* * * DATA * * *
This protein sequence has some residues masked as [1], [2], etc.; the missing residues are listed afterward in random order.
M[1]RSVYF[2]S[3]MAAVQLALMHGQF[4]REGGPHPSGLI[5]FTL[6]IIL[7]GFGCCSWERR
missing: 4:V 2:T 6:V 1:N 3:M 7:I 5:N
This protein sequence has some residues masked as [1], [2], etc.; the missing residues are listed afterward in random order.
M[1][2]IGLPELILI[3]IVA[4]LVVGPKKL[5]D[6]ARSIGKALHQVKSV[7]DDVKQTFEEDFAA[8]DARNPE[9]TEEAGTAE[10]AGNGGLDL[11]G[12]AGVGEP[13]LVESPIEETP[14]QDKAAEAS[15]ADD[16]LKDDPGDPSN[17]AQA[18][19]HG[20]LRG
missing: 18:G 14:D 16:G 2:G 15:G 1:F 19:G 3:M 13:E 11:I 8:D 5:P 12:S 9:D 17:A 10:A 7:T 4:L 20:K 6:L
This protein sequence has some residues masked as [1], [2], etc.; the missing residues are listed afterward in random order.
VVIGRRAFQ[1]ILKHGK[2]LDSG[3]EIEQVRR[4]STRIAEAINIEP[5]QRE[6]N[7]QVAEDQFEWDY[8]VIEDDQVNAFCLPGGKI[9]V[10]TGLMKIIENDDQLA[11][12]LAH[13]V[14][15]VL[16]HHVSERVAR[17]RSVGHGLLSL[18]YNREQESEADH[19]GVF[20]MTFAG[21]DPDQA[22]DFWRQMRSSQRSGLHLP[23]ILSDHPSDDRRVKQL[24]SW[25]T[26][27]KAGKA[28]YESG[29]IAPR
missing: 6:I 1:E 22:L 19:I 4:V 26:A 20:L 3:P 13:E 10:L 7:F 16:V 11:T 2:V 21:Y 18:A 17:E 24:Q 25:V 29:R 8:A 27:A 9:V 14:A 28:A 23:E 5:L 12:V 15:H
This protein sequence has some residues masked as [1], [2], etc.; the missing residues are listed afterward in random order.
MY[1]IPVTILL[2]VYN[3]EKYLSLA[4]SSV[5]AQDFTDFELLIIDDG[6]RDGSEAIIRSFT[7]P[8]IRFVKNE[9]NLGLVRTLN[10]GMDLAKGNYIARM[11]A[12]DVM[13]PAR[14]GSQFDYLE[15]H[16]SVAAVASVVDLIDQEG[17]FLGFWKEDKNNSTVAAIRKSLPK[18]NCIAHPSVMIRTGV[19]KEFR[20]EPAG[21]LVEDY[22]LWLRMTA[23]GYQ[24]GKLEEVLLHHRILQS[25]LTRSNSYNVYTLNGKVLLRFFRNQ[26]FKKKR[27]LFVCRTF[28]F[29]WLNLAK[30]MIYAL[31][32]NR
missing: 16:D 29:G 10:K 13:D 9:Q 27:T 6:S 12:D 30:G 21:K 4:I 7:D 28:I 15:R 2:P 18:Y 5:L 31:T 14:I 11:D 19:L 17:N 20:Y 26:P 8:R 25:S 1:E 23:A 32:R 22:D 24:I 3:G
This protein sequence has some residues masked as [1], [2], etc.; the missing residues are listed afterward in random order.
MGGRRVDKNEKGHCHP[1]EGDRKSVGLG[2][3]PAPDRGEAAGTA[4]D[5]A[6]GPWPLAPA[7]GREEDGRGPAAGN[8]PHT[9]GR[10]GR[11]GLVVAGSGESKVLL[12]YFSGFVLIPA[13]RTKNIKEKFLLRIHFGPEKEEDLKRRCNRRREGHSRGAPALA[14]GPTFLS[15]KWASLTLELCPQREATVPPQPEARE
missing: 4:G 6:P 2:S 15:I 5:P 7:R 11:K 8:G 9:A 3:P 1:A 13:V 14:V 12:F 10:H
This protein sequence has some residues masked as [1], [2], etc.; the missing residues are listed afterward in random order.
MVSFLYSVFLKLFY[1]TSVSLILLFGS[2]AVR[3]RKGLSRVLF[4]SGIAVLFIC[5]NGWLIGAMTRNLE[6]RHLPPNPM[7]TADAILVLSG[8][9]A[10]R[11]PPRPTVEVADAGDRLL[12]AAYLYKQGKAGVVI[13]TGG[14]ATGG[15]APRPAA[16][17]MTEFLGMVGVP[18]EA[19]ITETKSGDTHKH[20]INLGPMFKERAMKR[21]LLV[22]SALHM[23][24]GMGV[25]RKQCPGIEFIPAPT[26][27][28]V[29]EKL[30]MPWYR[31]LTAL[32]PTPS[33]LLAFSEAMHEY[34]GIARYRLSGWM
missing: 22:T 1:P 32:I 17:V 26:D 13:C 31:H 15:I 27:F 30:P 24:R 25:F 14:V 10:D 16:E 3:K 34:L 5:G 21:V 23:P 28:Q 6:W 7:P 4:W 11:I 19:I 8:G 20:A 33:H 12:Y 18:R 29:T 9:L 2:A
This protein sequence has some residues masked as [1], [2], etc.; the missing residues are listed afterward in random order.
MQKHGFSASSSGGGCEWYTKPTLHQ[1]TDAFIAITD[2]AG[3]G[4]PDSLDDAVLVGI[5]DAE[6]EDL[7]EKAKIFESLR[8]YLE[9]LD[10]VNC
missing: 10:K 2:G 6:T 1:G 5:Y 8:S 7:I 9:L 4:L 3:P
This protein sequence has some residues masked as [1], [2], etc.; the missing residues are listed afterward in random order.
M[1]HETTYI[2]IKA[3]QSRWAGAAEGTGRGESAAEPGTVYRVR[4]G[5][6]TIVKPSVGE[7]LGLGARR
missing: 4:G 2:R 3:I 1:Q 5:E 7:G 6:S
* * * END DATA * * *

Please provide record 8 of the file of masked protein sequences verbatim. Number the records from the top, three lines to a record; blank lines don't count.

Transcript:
This protein sequence has some residues masked as [1], [2], etc.; the missing residues are listed afterward in random order.
M[1]HETTYI[2]IKA[3]QSRWAGAAEGTGRGESAAEPGTVYRVR[4]G[5][6]TIVKPSVGE[7]LGLGARR
missing: 4:G 2:R 3:I 1:Q 5:E 7:G 6:S